Utilities urge DPU to force wind developer’s hand

Say Avangrid shouldn’t be allowed to withdraw its pricing contract

EVERSOURCE, NATIONAL GRID, and Unitil are urging state regulators to require Avangrid to push ahead with its 1,200-megawatt Commonwealth Wind project even though the company says the price it would receive for the power is not enough to secure financing for the wind farm.

The move by the state’s utilities is the latest twist in a proceeding at the Department of Public Utilities that is threatening to derail, at least temporarily, the state’s fledgling offshore wind industry.

Avangrid submitted the winning bid for a 1,200-megawatt project in September 2021 and signed a power purchase agreement with the three utilities in May. The power purchase agreement, which sets the price the wind farm developer will be pai required the approval of the Department of Public Utilities and, as that process was nearing its final stages, Avangrid began lobbying to reopen the pricing negotiations.

The company said rising interest rates (the federal funds rate is currently 4.5 percent, up from .25 percent at the beginning of the year) inflation, supply chain disruptions, and the war in Ukraine (started in late February) had changed the financial calculus.

The agency’s commissioners ruled on November 4 that the pricing talks could not be reopened, and told Commonwealth Wind to either stick with its existing agreement or withdraw it and start from scratch. Avangrid eventually chose to withdraw, and last week the DPU asked participants in the process to weigh in with their opinions on the withdrawal.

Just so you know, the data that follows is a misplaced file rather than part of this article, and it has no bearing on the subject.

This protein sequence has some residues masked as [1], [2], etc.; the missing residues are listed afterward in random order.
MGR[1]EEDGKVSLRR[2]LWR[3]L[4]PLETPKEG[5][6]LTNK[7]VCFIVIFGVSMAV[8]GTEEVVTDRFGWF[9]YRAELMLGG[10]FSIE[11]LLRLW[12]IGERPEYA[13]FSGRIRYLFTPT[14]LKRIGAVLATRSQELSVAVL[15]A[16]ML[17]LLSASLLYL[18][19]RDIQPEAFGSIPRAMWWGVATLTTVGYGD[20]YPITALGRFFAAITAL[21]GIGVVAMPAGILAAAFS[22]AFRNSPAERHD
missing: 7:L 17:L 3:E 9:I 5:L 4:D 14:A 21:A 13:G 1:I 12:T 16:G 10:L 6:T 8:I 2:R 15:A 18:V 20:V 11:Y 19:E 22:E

Only two – the three utilities and Mayflower Wind, the other player in the current procurement process – offered their opinions.

Eversource, National Grid, and Unitil urged the DPU to deny Avangrid’s motion to dismiss.

“Commonwealth Wind negotiated and executed comprehensive purchase power agreements with the companies that are now before the department for approval following a full and fair adjudicatory process,” the three utilities said. “Approving the motion to dismiss at this very late stage would significantly undermine what to date has been a very successful process established in Massachusetts to encourage the development of offshore wind projects.”

Mayflower Wind, a joint venture of Shell New Energies and Ocean Winds North America, initially sided with Commonwealth Wind on the need for some price relief. But after the DPU told the companies to stick with their existing contracts or withdraw, Mayflower decided to stick with its original contract while continuing to make the case for modifications.

In response to Commonwealth Wind’s move to withdraw, Mayflower Wind continued to push the same contradictory message – standing by its power purchase agreement while arguing changes are needed.

“Mayflower Wind is committed to working as a collaborative partner with all of the parties to this proceeding to help achieve the climate change priorities of the Commonwealth. To this end, Mayflower Wind continues to develop the Mayflower Wind Project consistent with the timelines set forth in its purchase power agreements,” the company said in its filing.

‘Notwithstanding the firm commitment expressed above, Mayflower Wind respectfully must nonetheless agree with much of the factual analysis underlying Commonwealth Wind’s conclusion, especially as Mayflower is subject to these same facts, pressures, and realities,” the wind developer said, pointing to commodity price increases and supply shortages